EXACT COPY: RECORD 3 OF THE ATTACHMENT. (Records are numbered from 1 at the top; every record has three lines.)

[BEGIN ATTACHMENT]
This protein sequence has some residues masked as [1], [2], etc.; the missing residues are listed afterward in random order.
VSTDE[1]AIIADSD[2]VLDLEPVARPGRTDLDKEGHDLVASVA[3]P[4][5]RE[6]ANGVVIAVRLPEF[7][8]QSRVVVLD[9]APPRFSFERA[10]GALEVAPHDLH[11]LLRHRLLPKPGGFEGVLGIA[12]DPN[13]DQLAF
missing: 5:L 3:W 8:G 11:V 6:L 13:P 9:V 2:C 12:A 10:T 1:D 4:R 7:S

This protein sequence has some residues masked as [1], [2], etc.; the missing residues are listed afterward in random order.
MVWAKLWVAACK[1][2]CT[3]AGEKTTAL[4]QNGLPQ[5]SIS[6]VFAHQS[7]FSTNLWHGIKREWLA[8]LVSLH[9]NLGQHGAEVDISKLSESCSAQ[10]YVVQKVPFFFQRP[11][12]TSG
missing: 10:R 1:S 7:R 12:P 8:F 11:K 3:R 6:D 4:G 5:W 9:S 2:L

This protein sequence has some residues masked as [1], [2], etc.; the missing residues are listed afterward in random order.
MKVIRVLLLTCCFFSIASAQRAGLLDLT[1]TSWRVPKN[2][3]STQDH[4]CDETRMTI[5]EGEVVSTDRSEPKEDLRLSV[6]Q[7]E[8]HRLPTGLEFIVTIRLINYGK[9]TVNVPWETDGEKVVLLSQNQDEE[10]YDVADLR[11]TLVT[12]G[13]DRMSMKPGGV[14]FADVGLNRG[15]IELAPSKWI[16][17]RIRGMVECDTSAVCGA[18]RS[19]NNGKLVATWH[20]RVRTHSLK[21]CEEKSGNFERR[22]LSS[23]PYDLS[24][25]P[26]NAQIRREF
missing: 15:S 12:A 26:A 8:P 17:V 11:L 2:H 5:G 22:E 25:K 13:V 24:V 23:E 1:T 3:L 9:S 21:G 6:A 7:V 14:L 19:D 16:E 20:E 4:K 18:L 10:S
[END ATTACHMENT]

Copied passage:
This protein sequence has some residues masked as [1], [2], etc.; the missing residues are listed afterward in random order.
MKVIRVLLLTCCFFSIASAQRAGLLDLT[1]TSWRVPKN[2][3]STQDH[4]CDETRMTI[5]EGEVVSTDRSEPKEDLRLSV[6]Q[7]E[8]HRLPTGLEFIVTIRLINYGK[9]TVNVPWETDGEKVVLLSQNQDEE[10]YDVADLR[11]TLVT[12]G[13]DRMSMKPGGV[14]FADVGLNRG[15]IELAPSKWI[16][17]RIRGMVECDTSAVCGA[18]RS[19]NNGKLVATWH[20]RVRTHSLK[21]CEEKSGNFERR[22]LSS[23]PYDLS[24][25]P[26]NAQIRREF
missing: 15:S 12:A 26:A 8:P 17:V 11:L 2:H 5:G 22:E 25:K 13:V 24:V 23:E 1:T 3:L 9:S 21:G 6:A 7:V 14:L 19:D 16:E 20:E 4:K 18:L 10:S